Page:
You Can’t Pour from An Empty Cup

Recently, I was meeting with one of our leaders at the hospital and she dropped an often-used phrase into our conversation. We were discussing the everyday stressors of working in a 24/7/365 field like healthcare and she said, “well, you cannot pour from an empty cup.”  So simple, so true and so visual.  There are probably a lot of you reading this and nodding, who often have a similar thought pass through your mind; how much more can I give?

If you are running on empty, it may be that you are not getting enough rest. I know this change of weather makes me want to dive back under my blankets or find my coziest clothes to lounge in! But, being well rested is more than getting a solid night of sleep or a long afternoon nap. The human brain actually needs several different types of rest to be fully functioning.

In 2019, a well-known internal medicine physician did a TED talk about the importance of rest. The concept? Sleep is essential for survival, but rest—conscious relaxation—is, too.

Here are a number of ways to become more well rested:

  • The first type is the most obvious one we think of which is sleeping, but this also includes more restorative actions such as yoga and massage.  These help our body with circulation and flexibility, which in turn help our mobility and overall function.
  • The second type is equally important which is our mental rest. This happens when you work to set aside that continual checklist going off inside your head. The world will not crumble if you take a short mental break every couple of hours. If you are especially bothered by this at night, keep a notepad by your bed to write down those circling thoughts.
  • The third type we all need (note to self) is sensory rest. Bright lights, computer screens, smart phone blue light, background noise and multiple conversations will all keep our senses on overload. Turn these off by closing your eyes or putting on noise canceling headphones for a few minutes in the middle of the day. This is especially needed at night before we go to bed. Simply put, it is vital to give the brain time to slow down.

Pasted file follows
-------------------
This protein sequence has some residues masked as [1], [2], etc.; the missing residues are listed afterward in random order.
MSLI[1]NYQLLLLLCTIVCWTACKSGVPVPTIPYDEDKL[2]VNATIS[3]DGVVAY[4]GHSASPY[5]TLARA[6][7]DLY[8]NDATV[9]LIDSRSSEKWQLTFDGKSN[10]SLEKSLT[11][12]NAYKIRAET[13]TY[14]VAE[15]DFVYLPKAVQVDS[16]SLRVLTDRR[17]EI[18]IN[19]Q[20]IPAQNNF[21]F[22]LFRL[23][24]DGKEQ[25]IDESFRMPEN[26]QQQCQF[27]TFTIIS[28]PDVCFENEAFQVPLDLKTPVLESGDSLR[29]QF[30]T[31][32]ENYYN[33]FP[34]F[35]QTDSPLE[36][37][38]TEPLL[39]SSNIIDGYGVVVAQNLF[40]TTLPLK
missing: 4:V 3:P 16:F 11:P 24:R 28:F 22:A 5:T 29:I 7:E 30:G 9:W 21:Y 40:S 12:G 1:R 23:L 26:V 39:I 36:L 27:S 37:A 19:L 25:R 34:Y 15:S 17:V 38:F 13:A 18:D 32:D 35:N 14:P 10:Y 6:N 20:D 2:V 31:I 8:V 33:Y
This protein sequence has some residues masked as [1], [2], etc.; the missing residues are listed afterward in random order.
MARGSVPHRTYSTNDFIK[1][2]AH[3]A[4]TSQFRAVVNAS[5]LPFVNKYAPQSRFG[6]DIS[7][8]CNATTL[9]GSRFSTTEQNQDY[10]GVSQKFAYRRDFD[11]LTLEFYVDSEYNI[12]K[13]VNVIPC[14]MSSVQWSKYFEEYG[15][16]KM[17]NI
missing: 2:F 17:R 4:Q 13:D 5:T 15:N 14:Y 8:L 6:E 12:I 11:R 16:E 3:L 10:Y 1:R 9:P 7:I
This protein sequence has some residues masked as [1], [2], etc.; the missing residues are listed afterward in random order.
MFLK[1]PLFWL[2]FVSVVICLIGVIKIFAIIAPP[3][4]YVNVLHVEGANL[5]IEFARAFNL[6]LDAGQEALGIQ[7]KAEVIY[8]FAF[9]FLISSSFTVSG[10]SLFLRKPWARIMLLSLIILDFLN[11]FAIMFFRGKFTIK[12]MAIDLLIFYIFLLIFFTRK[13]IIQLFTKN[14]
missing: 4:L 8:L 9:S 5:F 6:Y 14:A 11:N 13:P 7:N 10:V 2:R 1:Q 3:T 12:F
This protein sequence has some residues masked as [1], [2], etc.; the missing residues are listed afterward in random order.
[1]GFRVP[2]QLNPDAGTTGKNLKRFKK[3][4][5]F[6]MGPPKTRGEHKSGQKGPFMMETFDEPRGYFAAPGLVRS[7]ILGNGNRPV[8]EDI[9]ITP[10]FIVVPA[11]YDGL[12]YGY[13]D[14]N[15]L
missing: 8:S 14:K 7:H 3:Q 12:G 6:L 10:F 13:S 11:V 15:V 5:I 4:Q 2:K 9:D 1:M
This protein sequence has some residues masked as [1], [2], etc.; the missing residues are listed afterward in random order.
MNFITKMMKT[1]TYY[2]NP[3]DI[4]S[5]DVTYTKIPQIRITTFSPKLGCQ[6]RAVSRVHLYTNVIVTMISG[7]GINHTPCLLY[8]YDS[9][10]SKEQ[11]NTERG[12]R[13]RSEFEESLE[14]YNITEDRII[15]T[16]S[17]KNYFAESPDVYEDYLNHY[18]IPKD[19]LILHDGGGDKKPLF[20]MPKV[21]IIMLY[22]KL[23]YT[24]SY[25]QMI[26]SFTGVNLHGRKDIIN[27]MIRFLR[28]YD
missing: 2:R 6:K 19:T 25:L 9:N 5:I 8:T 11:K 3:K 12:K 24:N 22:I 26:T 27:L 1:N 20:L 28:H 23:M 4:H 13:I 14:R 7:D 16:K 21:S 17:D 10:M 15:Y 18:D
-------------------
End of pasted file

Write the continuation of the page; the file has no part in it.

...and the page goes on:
• A fourth type of rest is creative rest. Are you a continual problem solver or someone who likes to come up with new solutions, on repeat? You will super charge this part of your brain if you are able to create time and space to reconnect with awe. This can be inspired by watching a sunset, the calm beauty of your sleeping child, or listening to great music.  Anything that creates that sense of appreciation can trigger creative rest.
  • Emotional rest is another very important aspect of our health. There are times in our lives where we are called upon to help carry others burdens for them. These are healthy relationships when this is reciprocated. You can find emotional rest when you surround yourself with positive, supportive people – being a shoulder for them to lean on and, in turn, leaning on them.
  • The final type of rest is spiritual rest. It is a foundational necessity to connect beyond the physical and mental. This rest feels like a deep sense of belonging, love, acceptance and purpose. You can find this by engaging in something greater than yourself and adding in prayer, meditation or community involvement to your daily routine.

If you find yourself still feeling sluggish, even when you have had enough sleep, try some of these techniques. And, as always, reach out to a Sparrow provider to ask additional questions you may have about becoming your healthiest self.


Eaton Proud. Sparrow Strong. Mitten Made.
Helen Johnson, RN, MSN, NEA-BC, FACHE
Sparrow Eaton Hospital President

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